Week 12: Preparing your story

Henry David Thoreau drops a truth bomb. Photo: Kathleen Tyler Conklin 

Now that you have an idea for your human-interest story or short feature, the next step is to start researching and planning.


When researching your story don’t just rely on the internet. Talk to people, go to your local library, use statistics if appropriate. The more information you have and the more perspectives you can include, the more rounded the story will be.

Also think about the audience for your article. What information will they want to read?


How are you going to focus your story?

If you’ve done some research you will probably have a lot of information to choose from for your article.

It’s important to organise that information in a way that makes sense to you.

Think also about your theme statement. How would you describe your story to someone else in one sentence (sometimes called “The Pub Test”). Write your theme statement at the top of your first page, to give yourself clarity and focus.

For more, check out this blog on organisation.


How are you going to structure your story? How are the ideas going to flow? Possible structures include:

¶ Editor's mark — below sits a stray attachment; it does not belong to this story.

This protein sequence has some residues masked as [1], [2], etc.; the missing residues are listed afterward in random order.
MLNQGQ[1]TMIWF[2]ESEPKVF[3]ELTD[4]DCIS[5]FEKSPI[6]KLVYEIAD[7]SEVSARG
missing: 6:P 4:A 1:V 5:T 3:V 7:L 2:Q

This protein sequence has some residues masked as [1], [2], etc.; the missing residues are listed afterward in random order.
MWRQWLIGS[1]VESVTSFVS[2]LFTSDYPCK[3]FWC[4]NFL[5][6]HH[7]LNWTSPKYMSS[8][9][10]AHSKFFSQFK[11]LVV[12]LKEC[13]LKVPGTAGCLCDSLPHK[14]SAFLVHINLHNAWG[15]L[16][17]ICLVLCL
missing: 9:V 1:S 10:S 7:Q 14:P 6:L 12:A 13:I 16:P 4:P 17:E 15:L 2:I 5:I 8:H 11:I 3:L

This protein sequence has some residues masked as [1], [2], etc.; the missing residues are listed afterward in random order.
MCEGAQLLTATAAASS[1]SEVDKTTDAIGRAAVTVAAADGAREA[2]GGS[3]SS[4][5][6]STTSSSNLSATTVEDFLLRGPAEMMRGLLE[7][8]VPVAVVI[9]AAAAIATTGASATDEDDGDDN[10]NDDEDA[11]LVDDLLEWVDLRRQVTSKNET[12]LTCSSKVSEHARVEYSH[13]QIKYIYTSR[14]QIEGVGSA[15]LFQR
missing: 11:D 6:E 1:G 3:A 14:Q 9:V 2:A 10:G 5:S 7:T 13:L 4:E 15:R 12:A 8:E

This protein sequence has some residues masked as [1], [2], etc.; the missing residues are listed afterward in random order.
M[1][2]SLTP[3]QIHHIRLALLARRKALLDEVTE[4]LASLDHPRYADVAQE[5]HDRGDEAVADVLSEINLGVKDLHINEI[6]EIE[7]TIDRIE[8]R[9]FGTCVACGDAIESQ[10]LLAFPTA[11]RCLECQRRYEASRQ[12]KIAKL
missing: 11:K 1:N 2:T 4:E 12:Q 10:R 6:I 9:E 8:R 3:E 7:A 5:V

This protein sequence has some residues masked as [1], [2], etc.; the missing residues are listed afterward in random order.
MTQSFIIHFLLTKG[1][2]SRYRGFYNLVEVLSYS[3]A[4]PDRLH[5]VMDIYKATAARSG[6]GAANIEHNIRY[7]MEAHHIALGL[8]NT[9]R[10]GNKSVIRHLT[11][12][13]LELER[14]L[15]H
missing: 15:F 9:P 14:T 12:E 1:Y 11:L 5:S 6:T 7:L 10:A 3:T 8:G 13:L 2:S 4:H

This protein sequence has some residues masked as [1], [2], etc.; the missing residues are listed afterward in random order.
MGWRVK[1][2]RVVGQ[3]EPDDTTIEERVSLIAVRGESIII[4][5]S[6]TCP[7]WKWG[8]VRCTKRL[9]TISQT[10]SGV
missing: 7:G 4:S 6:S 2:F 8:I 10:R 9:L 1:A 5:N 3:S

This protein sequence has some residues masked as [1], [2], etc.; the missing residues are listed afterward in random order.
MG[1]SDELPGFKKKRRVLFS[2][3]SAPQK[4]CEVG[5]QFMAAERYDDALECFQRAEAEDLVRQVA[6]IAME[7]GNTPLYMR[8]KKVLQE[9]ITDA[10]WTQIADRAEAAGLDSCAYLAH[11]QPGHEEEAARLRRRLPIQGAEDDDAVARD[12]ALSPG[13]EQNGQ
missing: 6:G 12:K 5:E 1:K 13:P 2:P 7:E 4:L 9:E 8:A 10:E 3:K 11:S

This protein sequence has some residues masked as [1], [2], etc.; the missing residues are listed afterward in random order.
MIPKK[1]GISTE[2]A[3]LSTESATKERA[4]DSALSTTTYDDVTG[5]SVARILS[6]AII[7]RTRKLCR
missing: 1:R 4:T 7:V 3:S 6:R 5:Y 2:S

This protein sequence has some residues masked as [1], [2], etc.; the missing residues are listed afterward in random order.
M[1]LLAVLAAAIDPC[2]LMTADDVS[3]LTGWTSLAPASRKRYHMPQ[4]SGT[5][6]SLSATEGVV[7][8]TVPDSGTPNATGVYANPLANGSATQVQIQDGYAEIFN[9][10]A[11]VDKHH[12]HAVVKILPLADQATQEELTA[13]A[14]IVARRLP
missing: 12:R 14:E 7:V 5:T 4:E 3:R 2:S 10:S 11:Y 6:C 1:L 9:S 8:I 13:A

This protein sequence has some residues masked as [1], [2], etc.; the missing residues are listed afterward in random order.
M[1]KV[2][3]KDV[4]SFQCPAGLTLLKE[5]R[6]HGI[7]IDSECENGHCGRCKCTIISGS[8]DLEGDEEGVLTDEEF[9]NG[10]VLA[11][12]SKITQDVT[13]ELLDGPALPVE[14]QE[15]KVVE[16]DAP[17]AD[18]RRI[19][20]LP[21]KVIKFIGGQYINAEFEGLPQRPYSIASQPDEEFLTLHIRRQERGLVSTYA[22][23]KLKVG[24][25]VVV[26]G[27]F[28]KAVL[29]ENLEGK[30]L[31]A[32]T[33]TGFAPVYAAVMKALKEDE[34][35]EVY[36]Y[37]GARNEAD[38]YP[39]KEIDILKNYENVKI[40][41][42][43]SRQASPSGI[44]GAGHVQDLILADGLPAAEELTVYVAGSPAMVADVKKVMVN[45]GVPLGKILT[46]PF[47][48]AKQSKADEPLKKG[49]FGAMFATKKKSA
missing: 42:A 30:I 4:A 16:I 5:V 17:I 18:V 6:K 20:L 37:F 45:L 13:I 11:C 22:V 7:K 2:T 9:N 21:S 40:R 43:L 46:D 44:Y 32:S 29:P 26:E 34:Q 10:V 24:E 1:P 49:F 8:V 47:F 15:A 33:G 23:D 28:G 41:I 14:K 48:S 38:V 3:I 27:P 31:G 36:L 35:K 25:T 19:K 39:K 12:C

• Chronological
  • Order of importance
  • Logical
  • Narrative/story
  • Like a good piece of music

Another model for structuring stories is the 3 Act Structure. Most stories follow this structure, particularly movies. They have a Beginning, Middle and End – often called the Setup, the Confrontation, and the Resolution.

The 3 Act Structure can also work for journalism, both news and longer form stories. Read this great blog on the 3 Act Structure here.

In journalism a 3 Act Structure works the following way:

  • Act 1 opens by setting the scene and grabbing the audience’s attention
  • Act 2 is where the action and main confrontation occurs
  • Act 3 concludes the story, solving the “problem”.

If you have enough time and the right story you can also use the Hero’s Journey to structure your story.

This NPR article discusses different story structures for radio stories, but it is just as relevant for written stories.

Language and voice

When writing a story, the language you use can draw readers in or it can alienate them. Language can help develop your own voice. Use words and sentence formation that reflects you and your voice.

Make sure to use active voice. For example: “Ruth threw the ball” not passive voice: “The ball was thrown by Ruth” or “The ball was thrown”. Passive voice obscures who the subject of the sentence is.

Remember to show not tell. Don’t overuse adjectives or adverbs, instead use strong verbs and nouns.

When writing about complex information do not dumb it down, instead try using creative techniques like metaphor.

Do not use jargon or words your audience will not understand.


Decide who you are going to interview (2 people at least) for your article for Assessment 2. Research, plan and prepare for the interview. Draft your interview questions.


What structure are you going to use for your story for Assessment 2? Draft a story arc.

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